Living Bibliography

The Living Bibliography of Storying Climate Change is a participatory database and dynamic archive of the culture of climate change. The Living Bibliography is more than a list; It is an on-going resource that hopes to connect climate stories, ideas, communities and actions–we hope it will grow over time and welcome suggestions and contributions.

The Bibliography:

Albeck-Ripka, Livia and Heather Campbell. Why Lost Ice Means Lost Hope for an Inuit  Village: The only road to Rigolet, Labrador, is the ice. But climate change is making that ice vanish, and the mental health impact runs deep.” In The New York Times, November 25, 2017. Access Here.

Balog James and Jeff Orlowski. Chasing Ice. New York: Submarine Deluxe Entertainment, 2012. (DVD): 75 minutes.

Bates, Albert. The Post-Petroleum Survival Guide and Cookbook: Recipes for Changing Times. British Columbia: New Society Publishers, 2006.

Baucom, Ian and Matthew Omelsky eds. “Climate Change and the Production of Knowledge.” In South Atlantic Quarterly 116:1 (2017): 1-224.

British Columbia Auditor General. Managing Climate Change Risks: An Independent Audit. February 15, 2018: Access Here.

Buckland, David and Chris Wainwright eds. Unfold: A Cultural Response to Climate Change. New York: Springer, 2010.

Callison, Candis. How Climate Change Comes to Matter: The Communal Life of Facts. Durham and London: Duke University Press, 2014.

Capefarewell. What does Culture have to do with Climate Change? April, 2018: Access Here.

Climate Adaptation UNDP. Adaptive Farms, Resilient Tables: Strengthening Climate Resilience and Enhancing Food Security Across Six Countries. Exposure: November, 2016: Access Here.

“Climate Change Affecting Mental Health in Northern Labrador.” CBC: The National, May 26, 2017: Access Here.

Climarte. Arts for a Safe Climate. May, 2018: Access Here.

Crow, A. Deserai and Maxwell T. Boykoff eds. Culture, Politics and Climate Change: How  Information Shapes our Common Future. New York: Routledge, 2014.

Cunsolo-Willox, Ashlee. “Climate Change as the Work of Mourning.” In Ethics and the Environment. Special issue on Climate Change and Ethics, 17 (2): 137-164.

Cunsolo-Willox, Ashlee and the communities of Nunatsiavut. Attutauniujuk Nunama/Lament for the Land. Labrador: Lament Productions, 2014. (Documentary Film): 36:06 minutes. Access Here.

Davis, Heather and Etienne Turpin eds. Art in the Anthropocene: Encounters Among Aesthetics, Politics, Environments and Epistemologies. Open Humanites Press, 2015: Access Here.

Dear Climate. You’re Changing Fast. We Want to Change With You. June 2018: Access Here. 

Dorbin, Sidney I. and Sean Moery, eds. Ecosee: Image, Rhetoric, Nature. New York: SUNY  Press, 2009.

Ellis, Neville and Ashlee Cunsolo. “Hope and Mourning in the Anthropocene: Understanding Ecological Grief.” In The Conversation Canada. April 4, 2018: Access Here.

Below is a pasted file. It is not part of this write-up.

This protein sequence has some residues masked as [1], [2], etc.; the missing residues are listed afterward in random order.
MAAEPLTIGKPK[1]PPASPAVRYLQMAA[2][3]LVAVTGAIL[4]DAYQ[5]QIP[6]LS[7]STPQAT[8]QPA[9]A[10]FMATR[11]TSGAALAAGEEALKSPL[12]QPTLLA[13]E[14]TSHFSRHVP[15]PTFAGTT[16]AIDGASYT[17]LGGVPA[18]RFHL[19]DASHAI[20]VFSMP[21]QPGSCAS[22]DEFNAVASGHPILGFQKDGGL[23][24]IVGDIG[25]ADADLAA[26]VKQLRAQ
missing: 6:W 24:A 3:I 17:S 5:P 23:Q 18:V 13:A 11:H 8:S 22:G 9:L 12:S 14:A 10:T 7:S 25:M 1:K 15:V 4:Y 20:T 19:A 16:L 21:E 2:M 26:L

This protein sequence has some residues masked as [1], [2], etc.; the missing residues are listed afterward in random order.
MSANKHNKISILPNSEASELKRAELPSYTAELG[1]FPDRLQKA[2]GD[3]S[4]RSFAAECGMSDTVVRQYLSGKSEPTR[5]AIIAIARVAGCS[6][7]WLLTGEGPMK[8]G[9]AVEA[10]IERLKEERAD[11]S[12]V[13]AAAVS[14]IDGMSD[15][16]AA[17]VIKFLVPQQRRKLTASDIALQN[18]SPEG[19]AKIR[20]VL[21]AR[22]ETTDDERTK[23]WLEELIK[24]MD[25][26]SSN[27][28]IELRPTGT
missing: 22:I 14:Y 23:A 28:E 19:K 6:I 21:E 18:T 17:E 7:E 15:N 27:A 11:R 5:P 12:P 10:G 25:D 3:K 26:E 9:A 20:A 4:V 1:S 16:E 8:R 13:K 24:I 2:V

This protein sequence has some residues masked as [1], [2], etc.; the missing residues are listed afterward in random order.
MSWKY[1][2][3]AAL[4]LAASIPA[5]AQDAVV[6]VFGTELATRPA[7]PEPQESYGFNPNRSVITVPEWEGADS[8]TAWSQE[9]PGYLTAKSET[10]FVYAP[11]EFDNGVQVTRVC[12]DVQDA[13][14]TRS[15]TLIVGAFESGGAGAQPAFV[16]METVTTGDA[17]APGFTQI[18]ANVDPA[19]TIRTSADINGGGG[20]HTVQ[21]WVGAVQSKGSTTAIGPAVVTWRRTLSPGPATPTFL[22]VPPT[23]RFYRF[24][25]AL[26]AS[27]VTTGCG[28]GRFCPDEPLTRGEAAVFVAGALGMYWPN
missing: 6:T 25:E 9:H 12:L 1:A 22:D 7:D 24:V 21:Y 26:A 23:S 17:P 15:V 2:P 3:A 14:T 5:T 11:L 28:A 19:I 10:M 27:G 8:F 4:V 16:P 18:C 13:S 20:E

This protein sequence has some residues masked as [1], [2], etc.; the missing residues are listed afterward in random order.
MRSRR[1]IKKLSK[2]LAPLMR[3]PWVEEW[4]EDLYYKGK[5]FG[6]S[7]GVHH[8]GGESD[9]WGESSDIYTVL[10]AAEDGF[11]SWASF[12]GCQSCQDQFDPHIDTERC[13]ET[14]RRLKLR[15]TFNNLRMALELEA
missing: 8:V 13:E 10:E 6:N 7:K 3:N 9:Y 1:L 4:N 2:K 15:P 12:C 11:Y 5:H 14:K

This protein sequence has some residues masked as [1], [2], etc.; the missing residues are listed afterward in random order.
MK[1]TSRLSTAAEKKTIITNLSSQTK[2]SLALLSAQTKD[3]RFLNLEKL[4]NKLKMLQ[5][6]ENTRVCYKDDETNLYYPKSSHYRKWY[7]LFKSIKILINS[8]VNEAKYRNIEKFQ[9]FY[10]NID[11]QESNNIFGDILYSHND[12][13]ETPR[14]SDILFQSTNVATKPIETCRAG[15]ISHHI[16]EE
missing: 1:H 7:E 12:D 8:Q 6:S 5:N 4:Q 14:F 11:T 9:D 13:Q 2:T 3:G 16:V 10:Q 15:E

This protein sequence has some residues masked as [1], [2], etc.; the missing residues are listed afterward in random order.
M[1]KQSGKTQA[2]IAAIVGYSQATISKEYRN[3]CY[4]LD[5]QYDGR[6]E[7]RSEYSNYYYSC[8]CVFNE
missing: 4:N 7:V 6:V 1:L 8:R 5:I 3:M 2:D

Griffiths, Matthew. The New Poetics of Climate Change: Modernist Aesthetics for a Warming World. New York: Bloomsbury Academic, 2017.

Haraway, Donna. Staying with the Trouble: Making Kin in the Chthulucene. Durham and London: Duke University Press, 2016.

Hulme, Michael. Why We Disagree About Climate Change: Understanding Controversy, Inaction and Opportunity. Cambridge: Cambridge University Press, 2009.

Intergovernmental Panel on Climate Change. 2018. IPCC Assessment Reports: Climate Change. Access Here.             

Lewis, Avi. This Changes Everything. New York: Louverture Films, 2015. (Documentary Film): 89 minutes. Access Here.

Mann, Geoff and Joel Wainright, Climate Leviathan A Political Theory for our Planetary Future. New York: Verso Books, 2018.

Martin, Mark ed. I’m With the Bears: Short Stories from a Damaged Planet. New York: Verso, 2011.

Moore, Jason W. ed. Anthropocene or Capitalocene?: Nature, History, and the Crisis of Capitalism. Oakland: PM Press, 2016.

Morton, Timothy. Ecology Without Nature: Rethinking Environmental Aesthetics. Massachusetts: Harvard University Press, 2007.

—. Hyperobjects: Philosophy and Ecology after the End of the World. Minneapolis: University of Minnesota Press, 2013.

Nixon, Rob. Slow Violence and the Environmentalism of the Poor. Massachusetts: Harvard University Press, 2011.

Ostapchuk, J., Harpers, S., Cunsolo Willox, A., Edge, V., and the Rigolet Inuit Community Government. “Climate Change Impacts on Inuit Health: Community Perceptions from Elders and Seniors in Rigolet, Nunatsiavut, Canada. In International Journal of  Indigenous Health, 9 (2): 2015.

Palmer, Suzanne. Books of the Risen Sea. Novelette. Norwalk: Asimov’s Science Fiction, September/October, 2017.

Prairie Climate Centre. The Climate Atlas of Canada. Winnipeg: University of Winnipeg, 2018: Access Here.

Ramade, Bénédicte ed. The Edge of the Earth: Climate Change in Photography and Video. London: Black Dog Publishing, 2016.

Schneider-Mayerson, Matthew. “Climate Change Fiction.” In American Literature in Transition: 2000 –2010. Edited by Rachel Greenwald Smith. Cambridge University Press, 2017.

Smith, Mick. Against Ecological Sovereignty: Ethics, Biopolitics, and Saving the Natural World. Minneapolis: University of Minnesota Press, 2011.

The Climate Museum. Why do we need a Climate Museum? May 2018: Access Here.

Ulibarri, Sarena ed. Glass and Gardens: Solarpunk Summers. World Weaver Press, 2018.

Wagner, Phoebe and Brontë Christopher Wieland eds. Sunvault: Stories of Solarpunk and Eco-Speculation. TN: Upper Rubber Boot Books, 2017.




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